Growing up as a product of the raging 80’s, Sony Walkmans, NIKE Airs, and neon were the legendary building blocks of my youth. That illustrious decade made its mark in my life with my first kiss, first car, and high school graduation. Since the 80’s were so good to me, I was obligated to return the favor by seeing the latest buddy flick, Hot Tub Time Machine. Would the 80’s be as good as I remembered?
Spearheaded by a relative new director, actor Steve Pink, Hot Tub launches into an interesting premise. John Cusak leads a motley crew of buddies up to a ski lodge to retreat away from their woes. Dissatisfied with life, they go back to the very ski lodge where so many fond memories were created back in the 80’s. Inexplicably, their hot tub magically transports them 25 years into the past to inhabit their youthful selves.
The past is not a pretty one, filled with Ray Bans, leg warmers, and 80’s glam rock. However, after Cusak and the boys realize where and when the are, they are visited by a quirky hot tub technician played oddly by Chevy Chase. There is some sort of cryptic explanation for the time shenanigans and the boys realize they must do everything the same in order to preserve the timeline. There are a few splinted storylines then Hot Tub concludes in a predictable ‘my life sucks but now it doesn’t’ moment that is typical for most time travel movies.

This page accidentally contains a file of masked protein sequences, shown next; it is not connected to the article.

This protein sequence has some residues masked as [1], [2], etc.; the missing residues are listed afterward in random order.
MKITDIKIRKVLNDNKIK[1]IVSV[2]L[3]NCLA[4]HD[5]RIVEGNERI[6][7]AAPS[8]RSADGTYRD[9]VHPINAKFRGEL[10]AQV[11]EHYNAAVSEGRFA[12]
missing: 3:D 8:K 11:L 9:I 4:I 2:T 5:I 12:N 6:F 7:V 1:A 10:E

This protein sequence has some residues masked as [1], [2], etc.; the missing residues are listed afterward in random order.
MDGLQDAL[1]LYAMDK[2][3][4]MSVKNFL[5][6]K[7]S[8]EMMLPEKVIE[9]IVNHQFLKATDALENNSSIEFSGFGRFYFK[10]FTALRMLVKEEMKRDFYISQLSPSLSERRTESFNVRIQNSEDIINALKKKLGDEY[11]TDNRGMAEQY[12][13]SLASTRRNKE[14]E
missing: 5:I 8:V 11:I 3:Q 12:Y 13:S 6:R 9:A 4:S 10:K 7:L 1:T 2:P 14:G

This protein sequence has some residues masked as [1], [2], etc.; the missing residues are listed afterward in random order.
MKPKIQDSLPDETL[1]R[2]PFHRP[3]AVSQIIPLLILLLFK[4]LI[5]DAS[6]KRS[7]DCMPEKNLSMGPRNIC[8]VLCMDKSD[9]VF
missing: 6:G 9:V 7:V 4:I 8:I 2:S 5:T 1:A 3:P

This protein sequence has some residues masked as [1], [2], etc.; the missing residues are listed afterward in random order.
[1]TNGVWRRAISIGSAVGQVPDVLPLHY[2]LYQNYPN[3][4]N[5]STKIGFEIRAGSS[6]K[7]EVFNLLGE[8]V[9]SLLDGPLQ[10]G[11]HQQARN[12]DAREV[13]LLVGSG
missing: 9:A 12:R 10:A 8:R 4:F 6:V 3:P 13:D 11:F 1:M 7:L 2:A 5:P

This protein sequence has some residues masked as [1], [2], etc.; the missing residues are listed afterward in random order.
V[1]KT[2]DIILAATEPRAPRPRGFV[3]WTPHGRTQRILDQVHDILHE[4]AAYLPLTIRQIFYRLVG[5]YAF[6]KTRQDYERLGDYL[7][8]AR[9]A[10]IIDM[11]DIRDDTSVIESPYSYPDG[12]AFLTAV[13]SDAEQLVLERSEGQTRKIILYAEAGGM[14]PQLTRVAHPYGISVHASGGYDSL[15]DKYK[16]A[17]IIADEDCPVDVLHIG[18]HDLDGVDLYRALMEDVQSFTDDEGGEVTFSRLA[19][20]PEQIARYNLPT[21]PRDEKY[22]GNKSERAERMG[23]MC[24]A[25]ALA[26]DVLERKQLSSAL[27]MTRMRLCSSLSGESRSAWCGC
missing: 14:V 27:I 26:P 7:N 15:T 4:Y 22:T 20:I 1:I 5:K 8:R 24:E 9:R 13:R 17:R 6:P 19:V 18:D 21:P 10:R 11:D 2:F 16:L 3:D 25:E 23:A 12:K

Hot Tub is mildly amusing at best. As a fan of the 80s, there just wasn’t that much to really get excited about. With the exception of some tacky 80’s clothes, crazy hair-don’ts and music, there wasn’t a lot that set it a part from many other mid-life crisis buddy flicks. Each character gets a chance to set something straight in the past but the storytelling is uninspired and unoriginal. The time mechanics are pretty sketchy and it takes a heavy dose of suspension of belief to go along with this very contrived situation. Unfortunately, I also didn’t need a time machine to tell how this was going to end.
Lizzy Caplan is awkwardly cast as Cusaks love interest which doesn’t work in the present, past, or future. The saddest thing of all is Cusak accepting the lead in this ill-conceived movie. He shared a few past movies with Director Steve Pink such as Grosse Point Blank and America’s Sweetheart so maybe he owed Pink some money or was blackmailed by him or something. Regardless, Cusak mails in this performance and leaves nothing for time to remember.
Hot Tub has a few chuckles but overall is less hot and more lukewarm. If you lived though the 80’s you will enjoy a few moments. If you did not, that’s unfortunate, but still skip Hot Tub and re-watch Back To The Future or Click instead.